In The Ebola Outbreak in West Africa, award-wining Sierra Leonean journalist, political activist and human rights advocate Chernoh Alpha M. Bah presents an in-depth investigation that challenges the official narrative surrounding the origin and widespread transmission of the 2014 West African Ebola epidemic – one of the most catastrophic human tragedies in the twenty first century.
Bah demonstrates with hard evidence that the western narrative, which rashly pinned the origin of the epidemic on a two-year-old boy in a small Guinean village and implicated the backwardness of Africans as the cause for the widespread nature of the outbreak, was neither corroborated nor challenged by Western journalists and the Western academic establishment. He explores why, at the initial stages of the outbreak when thousands of men, women and children were dying, Western media had already settled upon a narrative that blamed and criminalized the victims for the epidemic’s explosion.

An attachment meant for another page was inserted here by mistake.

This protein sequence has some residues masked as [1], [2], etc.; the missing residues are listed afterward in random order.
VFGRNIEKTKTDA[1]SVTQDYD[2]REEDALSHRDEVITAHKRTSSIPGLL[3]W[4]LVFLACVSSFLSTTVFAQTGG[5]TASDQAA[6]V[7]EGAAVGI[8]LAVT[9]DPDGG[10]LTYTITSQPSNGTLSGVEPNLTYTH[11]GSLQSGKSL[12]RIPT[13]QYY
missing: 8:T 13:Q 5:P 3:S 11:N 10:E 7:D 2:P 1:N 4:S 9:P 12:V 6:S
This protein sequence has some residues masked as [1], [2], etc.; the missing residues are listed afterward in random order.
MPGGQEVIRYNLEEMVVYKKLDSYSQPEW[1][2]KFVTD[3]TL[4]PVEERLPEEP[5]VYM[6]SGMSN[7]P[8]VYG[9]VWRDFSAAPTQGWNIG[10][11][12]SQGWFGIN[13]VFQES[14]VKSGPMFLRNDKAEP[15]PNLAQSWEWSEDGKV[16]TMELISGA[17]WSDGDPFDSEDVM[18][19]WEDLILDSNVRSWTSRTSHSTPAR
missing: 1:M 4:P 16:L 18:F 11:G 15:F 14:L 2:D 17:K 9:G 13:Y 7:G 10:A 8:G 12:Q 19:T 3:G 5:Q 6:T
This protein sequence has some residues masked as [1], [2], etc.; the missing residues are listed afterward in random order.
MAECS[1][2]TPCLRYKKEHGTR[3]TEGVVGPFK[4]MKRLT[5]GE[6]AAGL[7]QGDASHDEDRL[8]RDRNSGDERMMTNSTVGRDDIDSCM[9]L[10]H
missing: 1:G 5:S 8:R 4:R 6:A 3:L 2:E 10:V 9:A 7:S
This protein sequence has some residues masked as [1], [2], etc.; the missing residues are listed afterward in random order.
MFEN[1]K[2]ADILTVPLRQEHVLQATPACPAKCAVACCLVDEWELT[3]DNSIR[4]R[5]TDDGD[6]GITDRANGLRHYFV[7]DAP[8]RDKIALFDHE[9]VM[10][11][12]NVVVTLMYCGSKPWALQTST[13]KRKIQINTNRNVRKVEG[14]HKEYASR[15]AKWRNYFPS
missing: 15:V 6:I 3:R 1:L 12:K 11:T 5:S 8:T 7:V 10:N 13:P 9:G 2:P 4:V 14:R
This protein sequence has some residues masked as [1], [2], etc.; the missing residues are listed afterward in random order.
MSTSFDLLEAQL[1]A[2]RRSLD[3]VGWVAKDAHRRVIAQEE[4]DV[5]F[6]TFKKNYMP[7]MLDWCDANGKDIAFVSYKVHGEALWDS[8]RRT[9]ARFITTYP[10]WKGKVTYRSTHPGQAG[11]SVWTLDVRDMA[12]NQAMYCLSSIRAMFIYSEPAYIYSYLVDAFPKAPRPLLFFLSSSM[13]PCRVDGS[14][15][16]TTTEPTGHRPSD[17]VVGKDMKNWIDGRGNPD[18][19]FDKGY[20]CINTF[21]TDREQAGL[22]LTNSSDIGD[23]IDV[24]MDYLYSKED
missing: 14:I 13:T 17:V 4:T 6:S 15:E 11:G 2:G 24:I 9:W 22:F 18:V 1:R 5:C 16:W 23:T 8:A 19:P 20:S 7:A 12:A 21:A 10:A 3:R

In this groundbreaking text, Bah establishes the West African outbreak as the continuation of a colonial legacy of multinational corporate exploitation, political corruption, and western dehumanization of the African. Glaringly absent from the official narrative, he argues, is how the billions of dollars of foreign corporate investments existing in West Africa’s natural resource exploitation and the strategic international military and governmental intelligence interests in the region (including billion-dollar animal-testing and deadly-pathogen laboratory projects) served as the foundations for the outbreak. It is only from within this global context that the conditions of the outbreak and its widespread devastation can be properly understood.
Bah’s Ebola Outbreak in West Africa illustrates and illuminates the Ebola crises in new and terrifying ways. It is the first indigenous account that presents a holistic and independent investigation into one of the worst human tragedies in recent history.